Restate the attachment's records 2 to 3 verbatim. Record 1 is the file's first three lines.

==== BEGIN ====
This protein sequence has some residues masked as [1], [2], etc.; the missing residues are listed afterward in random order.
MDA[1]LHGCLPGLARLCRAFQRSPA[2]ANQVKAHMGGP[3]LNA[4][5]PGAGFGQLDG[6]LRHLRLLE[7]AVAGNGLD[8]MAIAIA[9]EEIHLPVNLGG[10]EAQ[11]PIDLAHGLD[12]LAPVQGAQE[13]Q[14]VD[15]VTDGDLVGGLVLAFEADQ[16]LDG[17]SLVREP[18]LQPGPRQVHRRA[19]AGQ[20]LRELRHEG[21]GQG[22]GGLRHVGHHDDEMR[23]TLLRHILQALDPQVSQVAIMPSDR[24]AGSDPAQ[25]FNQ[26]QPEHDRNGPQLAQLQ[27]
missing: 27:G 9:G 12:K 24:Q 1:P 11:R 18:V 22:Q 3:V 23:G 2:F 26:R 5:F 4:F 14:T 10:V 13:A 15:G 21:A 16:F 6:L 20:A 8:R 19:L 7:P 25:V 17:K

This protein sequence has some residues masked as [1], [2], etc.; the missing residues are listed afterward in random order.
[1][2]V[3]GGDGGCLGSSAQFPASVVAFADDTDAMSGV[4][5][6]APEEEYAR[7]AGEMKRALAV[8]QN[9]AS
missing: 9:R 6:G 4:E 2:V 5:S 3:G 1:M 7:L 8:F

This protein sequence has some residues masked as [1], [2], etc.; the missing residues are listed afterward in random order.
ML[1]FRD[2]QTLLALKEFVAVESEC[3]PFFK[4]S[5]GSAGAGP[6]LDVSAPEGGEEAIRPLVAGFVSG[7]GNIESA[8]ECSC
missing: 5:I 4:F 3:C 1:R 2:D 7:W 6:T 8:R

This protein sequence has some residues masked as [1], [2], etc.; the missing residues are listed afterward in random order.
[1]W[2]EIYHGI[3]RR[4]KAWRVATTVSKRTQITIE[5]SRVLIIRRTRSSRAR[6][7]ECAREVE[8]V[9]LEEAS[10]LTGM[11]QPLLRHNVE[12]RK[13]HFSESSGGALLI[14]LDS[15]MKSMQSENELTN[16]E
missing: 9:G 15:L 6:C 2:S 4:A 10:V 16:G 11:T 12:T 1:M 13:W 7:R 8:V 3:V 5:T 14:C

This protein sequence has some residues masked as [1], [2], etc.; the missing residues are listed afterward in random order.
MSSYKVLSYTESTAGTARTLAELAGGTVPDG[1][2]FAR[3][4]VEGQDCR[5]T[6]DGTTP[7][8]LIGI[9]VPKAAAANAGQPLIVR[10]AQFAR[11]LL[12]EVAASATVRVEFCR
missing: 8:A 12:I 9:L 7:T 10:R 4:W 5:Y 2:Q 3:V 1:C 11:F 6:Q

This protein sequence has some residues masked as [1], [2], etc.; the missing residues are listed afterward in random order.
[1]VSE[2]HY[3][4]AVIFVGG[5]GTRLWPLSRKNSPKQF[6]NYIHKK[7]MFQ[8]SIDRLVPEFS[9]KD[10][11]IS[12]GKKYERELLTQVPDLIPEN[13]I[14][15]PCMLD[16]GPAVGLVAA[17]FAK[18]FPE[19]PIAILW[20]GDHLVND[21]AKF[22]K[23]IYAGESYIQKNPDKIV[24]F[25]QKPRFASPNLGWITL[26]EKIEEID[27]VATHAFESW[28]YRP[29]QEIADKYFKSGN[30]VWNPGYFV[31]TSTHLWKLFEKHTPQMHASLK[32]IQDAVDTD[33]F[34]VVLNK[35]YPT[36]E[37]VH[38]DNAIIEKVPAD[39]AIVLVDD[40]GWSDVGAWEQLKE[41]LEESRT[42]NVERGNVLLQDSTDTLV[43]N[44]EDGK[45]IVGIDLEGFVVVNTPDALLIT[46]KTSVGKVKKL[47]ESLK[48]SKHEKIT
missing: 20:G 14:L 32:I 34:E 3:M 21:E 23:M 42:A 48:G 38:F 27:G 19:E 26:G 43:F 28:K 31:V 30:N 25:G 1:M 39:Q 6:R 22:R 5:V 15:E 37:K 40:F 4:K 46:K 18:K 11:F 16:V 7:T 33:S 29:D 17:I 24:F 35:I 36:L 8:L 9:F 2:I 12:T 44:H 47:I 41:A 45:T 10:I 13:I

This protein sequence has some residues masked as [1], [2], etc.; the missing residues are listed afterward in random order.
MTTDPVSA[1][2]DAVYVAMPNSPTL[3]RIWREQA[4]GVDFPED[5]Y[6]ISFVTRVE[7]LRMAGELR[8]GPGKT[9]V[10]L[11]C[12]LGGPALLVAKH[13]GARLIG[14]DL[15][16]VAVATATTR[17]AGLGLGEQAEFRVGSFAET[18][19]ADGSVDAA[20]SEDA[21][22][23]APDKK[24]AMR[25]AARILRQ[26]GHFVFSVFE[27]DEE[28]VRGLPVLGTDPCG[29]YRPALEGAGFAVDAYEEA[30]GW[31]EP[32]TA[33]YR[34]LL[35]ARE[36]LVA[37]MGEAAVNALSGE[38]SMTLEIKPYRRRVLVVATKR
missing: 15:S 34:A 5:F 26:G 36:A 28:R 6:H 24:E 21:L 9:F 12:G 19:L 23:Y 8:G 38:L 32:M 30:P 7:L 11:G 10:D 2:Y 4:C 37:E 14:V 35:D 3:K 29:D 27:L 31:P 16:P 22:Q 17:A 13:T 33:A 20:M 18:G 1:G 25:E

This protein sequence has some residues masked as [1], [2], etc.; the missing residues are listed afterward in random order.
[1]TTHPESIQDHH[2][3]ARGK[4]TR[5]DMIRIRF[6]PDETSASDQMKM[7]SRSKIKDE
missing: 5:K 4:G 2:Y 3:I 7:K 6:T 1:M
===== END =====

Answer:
This protein sequence has some residues masked as [1], [2], etc.; the missing residues are listed afterward in random order.
[1][2]V[3]GGDGGCLGSSAQFPASVVAFADDTDAMSGV[4][5][6]APEEEYAR[7]AGEMKRALAV[8]QN[9]AS
missing: 9:R 6:G 4:E 2:V 5:S 3:G 1:M 7:L 8:F

This protein sequence has some residues masked as [1], [2], etc.; the missing residues are listed afterward in random order.
ML[1]FRD[2]QTLLALKEFVAVESEC[3]PFFK[4]S[5]GSAGAGP[6]LDVSAPEGGEEAIRPLVAGFVSG[7]GNIESA[8]ECSC
missing: 5:I 4:F 3:C 1:R 2:D 7:W 6:T 8:R